Why not clay courts – for college tennis?

//Why not clay courts – for college tennis?

Why not clay courts – for college tennis?

Growing up playing clay court tennis it has always bothered me that collegiate tennis is only played on asphalt/hard surface tennis courts.  Football and baseball fields can be grass or synthetic and that is acceptable.  Beyond the fact that I think colleges/schools should have an home court advantage, I also believe that clay tennis helps to develop a full tennis game.  Longer points, dimensional strategies and different styles of play just makes sense.   It is only a simple biographical search of the top 10 players in both the men’s and women’s professional game to figure out that developing tennis games on clay has produced some of the best tennis players in the world.

So, why aren’t clay courts part of college tennis?


By | 2011-03-14T20:50:57+00:00 March 1st, 2011|Topics of Conversation|2 Comments

About the Author:

The Whalen Company has a long history of building tennis courts for people that love and care about tennis. We pride ourselves in being able to understand the needs and visions of our customers. The Whalen Company was established by Joe Whalen in 1957 in Jacksonville, Fl which will make the year 2011 our 54th year in business. Joe had spent his entire life, to that point, as a tennis player, tennis pro and tennis promoter. Presently owned, since 1978, by Gary D. Whalen, The Whalen Company has never wavered from its tradition of building the best tennis courts possible. At no time, has the company strived to be the biggest or largest tennis court construction company. We have always kept our focus keenly on, being the best tennis court construction company. Even though product share has never entered into our vision, product quality has never left our sight. If you search through the history of nationally ranked tennis facilities you will find names such as: Amelia Island Plantation, Sawgrass Country Club, Sea Pines Country Club, The Ponte Vedra Club – all built by The Whalen Company and all, at one time or the other, ranked in the Top 10 of national tennis facilities. But it doesn’t stop there… We have also built facilities and courts for college programs that strive to meet and exceed NCAA standards in their tennis programs. In our history, we have built for the University of Florida, Florida State University, Jacksonville University, Gardner-Webb University, Brevard College, University of North Florida, Mars Hill College, Montreat College, UNC-Asheville and many more. We have built for Disney World, The Governor’s Mansion in Florida, dozens and dozens of country clubs, public facilities and resorts all across the south. “We Court the South” is our motto and it has been well earned.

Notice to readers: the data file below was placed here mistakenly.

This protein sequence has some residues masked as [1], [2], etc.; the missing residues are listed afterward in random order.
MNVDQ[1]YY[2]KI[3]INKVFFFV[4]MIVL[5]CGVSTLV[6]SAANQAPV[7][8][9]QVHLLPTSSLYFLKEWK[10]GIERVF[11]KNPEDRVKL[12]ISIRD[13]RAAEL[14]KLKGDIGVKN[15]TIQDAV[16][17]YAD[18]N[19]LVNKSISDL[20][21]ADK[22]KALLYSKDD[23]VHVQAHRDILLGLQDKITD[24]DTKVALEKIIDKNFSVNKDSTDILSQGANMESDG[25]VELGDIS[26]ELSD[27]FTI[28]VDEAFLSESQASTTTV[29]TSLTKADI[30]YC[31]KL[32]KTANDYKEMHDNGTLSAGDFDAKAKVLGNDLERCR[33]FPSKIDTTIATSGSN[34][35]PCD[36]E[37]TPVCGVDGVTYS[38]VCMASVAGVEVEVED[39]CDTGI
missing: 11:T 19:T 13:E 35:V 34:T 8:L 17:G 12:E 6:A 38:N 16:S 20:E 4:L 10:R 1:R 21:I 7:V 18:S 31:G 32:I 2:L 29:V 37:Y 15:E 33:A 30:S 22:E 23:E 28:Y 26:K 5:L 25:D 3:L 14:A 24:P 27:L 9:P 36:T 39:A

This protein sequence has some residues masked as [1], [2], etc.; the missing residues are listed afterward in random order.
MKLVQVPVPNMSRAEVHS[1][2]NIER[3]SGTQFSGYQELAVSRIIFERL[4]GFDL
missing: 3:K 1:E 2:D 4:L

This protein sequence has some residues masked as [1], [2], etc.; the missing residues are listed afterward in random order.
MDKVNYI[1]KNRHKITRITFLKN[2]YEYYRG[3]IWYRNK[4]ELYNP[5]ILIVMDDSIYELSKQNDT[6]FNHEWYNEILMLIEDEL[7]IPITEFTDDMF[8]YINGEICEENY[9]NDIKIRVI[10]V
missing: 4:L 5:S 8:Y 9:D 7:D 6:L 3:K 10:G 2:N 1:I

1. Scott Bruce November 5, 2014 at 9:28 pm - Reply

    Agreed. As GM of one of best Har-Tru court facilities in Chicago, we were always looking to convert two of our twelve Har-Tru courts to hard courts because we couldn’t retain our younger players after age 12. Why? Because “everyone plays on hard courts.” Four years ago we hired a top-ranked pro from NY to join our management team. He grew up in Romania, played in Europe and his first comment on the matter was, “the reason the Americans are not competing at the level of others is that they do not learn the game on clay (Har-Tru).”

    Don’t be afraid of the maintenance aspect, those kids are young and should learn to care for the courts they play on. The intrinsic value of caring for the court they just played on goes a long way.

    • Gary Whalen December 29, 2014 at 4:32 pm - Reply

      I agree Scott. Clay courts force juniors to hit a lot of balls, get used to running/moving on a tennis court and helps them develop a more mental game. Clay courts may not help in the development of the return game but in all other aspects, clay courts demand better fitness both mental and physical. They have turf fields and grass fields in football. Why not keep some variety in college tennis?

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